The Civil War


Fort Sumter

4/12/1861 - 4/14/1861

This battle began the Civil War. There were no casualties, but the fort was surrendered by the Union

Bull Run

July 21, 1861

Logistical problems plagued both armies due to their inexperience in this Confederate victory. The coordination was poor between units of the Confederate Army, but the Union army's failure was largely due to the complexity of it's plan.


April 6, 1862 - April 7, 1862

This Union victory was staged at a major transportation center in TN off the Mississippi River. The victory was due to an overwhelming deficit on the Confederate side compared to the initially outnumbering union army. The victory again demonstrated Grant's superiority over the confederate army.

Battle of Antietam

September 17, 1862

While the tactical outcome of this battle was unclear, it gave president Lincoln the success he felt was required in order to issue an Emancipation Proclamation, which served to discourage the French and English from defending the South

Battle of Vicksburg

May 18, 1863 - July 4, 1863

Drawn-out siege operations on Vicksburg led to their retreat and a Union victory.

Battle of Gettysburg

7/1/1863 - 7/3/1863

This Battle had the highest number of casualties in the war. It is often said that this battle marks a turning point in the war. Incited by General Lee of the Confederate army, the goal was to engage and destroy the Union Army. However, severe attacks on the Confederates led to an almost 33% loss of men in Lee's army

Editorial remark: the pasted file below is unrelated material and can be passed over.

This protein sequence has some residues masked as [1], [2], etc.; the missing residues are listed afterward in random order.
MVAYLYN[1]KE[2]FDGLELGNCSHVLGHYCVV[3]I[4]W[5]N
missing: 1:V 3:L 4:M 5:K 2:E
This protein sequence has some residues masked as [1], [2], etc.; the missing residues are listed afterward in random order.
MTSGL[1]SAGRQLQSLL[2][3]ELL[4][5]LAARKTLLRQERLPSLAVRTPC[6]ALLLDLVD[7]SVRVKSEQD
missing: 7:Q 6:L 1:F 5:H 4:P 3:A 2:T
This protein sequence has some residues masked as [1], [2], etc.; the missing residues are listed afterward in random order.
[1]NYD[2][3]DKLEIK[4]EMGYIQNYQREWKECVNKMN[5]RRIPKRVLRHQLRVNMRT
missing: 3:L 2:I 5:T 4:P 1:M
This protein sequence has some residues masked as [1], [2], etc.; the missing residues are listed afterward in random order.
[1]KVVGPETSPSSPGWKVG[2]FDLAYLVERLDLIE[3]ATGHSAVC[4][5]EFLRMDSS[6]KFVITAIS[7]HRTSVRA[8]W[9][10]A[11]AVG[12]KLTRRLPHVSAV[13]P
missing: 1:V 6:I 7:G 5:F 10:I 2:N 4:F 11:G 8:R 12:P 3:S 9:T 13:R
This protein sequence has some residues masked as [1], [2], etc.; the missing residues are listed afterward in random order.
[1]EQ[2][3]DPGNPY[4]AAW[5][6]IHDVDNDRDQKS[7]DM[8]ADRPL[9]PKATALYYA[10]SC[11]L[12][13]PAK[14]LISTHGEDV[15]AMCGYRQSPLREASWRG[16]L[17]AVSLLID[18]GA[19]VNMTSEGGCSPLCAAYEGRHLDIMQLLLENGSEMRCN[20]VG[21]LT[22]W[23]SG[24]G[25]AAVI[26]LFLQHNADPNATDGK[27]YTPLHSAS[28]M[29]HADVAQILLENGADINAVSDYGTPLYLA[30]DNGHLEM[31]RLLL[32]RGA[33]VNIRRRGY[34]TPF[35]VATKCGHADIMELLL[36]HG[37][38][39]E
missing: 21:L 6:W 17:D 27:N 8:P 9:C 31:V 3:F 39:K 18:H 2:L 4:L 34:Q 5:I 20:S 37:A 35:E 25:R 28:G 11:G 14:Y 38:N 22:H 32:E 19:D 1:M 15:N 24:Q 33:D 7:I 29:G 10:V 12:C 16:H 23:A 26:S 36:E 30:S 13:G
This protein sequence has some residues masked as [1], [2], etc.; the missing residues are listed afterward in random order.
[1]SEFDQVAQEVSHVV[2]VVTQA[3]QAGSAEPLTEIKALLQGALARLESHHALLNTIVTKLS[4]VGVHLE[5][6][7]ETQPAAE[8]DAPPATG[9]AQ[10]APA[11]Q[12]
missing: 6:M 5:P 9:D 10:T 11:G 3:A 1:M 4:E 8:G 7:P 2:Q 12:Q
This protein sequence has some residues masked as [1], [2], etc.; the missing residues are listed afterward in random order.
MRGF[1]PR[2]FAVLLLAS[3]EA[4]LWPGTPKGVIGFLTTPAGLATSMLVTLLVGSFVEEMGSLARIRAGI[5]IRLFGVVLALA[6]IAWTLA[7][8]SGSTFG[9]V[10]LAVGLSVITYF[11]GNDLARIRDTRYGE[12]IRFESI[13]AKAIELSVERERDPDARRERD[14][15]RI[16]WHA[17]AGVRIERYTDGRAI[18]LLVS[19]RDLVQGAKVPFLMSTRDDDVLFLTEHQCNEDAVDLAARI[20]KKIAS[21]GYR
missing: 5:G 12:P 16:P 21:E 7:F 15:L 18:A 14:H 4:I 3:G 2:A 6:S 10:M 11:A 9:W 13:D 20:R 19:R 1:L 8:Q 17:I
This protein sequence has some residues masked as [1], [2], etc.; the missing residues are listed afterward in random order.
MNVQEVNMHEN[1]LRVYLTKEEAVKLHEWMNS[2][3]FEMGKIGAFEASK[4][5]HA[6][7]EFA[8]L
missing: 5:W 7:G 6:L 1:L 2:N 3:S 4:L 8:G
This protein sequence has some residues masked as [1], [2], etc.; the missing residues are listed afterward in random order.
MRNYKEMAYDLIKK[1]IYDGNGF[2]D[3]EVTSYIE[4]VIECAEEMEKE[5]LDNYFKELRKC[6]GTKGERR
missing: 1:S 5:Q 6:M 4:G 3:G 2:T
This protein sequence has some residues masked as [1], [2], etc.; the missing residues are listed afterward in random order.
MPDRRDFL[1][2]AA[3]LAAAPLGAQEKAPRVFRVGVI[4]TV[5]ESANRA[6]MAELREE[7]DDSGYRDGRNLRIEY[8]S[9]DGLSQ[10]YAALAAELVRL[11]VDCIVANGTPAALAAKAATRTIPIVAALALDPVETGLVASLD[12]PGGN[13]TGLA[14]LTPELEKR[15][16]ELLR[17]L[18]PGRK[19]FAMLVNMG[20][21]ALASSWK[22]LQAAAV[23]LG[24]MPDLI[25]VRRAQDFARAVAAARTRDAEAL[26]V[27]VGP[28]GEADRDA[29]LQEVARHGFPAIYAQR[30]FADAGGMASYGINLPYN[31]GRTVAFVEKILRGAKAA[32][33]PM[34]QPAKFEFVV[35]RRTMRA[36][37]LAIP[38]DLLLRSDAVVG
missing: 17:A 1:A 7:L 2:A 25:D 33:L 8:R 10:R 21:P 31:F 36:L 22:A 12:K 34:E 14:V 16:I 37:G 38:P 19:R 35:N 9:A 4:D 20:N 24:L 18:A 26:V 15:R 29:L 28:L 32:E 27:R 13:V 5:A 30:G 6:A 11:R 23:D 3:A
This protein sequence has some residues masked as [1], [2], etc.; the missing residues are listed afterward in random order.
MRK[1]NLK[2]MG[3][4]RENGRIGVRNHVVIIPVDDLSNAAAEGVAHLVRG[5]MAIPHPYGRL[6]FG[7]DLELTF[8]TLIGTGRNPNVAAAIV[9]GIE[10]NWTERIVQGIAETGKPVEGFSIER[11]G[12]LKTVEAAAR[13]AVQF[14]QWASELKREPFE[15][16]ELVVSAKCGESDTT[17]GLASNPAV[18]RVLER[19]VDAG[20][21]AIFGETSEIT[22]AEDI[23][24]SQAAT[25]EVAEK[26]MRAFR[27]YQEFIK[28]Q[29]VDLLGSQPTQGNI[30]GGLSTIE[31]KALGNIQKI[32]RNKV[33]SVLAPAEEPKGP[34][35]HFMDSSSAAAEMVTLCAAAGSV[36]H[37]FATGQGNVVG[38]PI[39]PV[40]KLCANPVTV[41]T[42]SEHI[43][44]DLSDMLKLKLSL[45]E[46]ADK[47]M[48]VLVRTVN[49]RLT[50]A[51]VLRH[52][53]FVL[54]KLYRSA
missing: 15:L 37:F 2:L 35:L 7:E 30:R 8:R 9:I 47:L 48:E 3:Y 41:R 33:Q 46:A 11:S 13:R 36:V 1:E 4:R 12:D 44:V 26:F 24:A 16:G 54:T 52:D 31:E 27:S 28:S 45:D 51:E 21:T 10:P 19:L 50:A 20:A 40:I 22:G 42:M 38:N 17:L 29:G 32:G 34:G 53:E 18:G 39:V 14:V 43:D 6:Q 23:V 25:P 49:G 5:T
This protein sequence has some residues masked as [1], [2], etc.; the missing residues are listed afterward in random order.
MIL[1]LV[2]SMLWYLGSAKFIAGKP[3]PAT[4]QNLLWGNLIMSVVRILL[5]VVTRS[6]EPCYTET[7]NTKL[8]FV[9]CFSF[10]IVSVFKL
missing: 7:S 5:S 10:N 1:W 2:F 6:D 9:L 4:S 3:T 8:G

Battle of Pleasant Bluff

April 9, 1864

Battle of Kennesaw Mountain

June 27, 1864

This battle was probably the only event of the Civil War in Georgia that had a positive outcome for the south. From an elevated position on Kennesaw mountain, the confederates were able to hold off the Union army for a short time; however, Sherman's army soon went around the mountain and continued to Atlanta

Battle for Atlanta

July 22, 1864

In the Atlanta Campaign, William T. Sherman and his army basically laid waste to Atlanta and most of the area along the path connecting North Georgia and Savannah and running through Atlanta


April 9, 1865

As the final battle of the war, Robert E. Lee was determined to make one last attempt to defeat the Union army and reach his supplies at Lynchburg. At dawn the Confederates advanced, initially gaining ground against Sheridan’s cavalry. The arrival of Union infantry, however, stopped the advance in its tracks. Lee’s army was now surrounded on three sides. Lee surrendered to the Union April 9.


Lincoln Suspends Habeas Corpus

Sept. 24, 1862

Emancipation Proclamation

January 1, 1863

Death of Stonewall Jackson

May 10, 1863

Draft Riots

July 13, 1863 - July 16, 1863

Opening of Andersonville

February 1864

Sinking H.L. Hunley

February 17, 1864

Election of 1864

November 8, 1864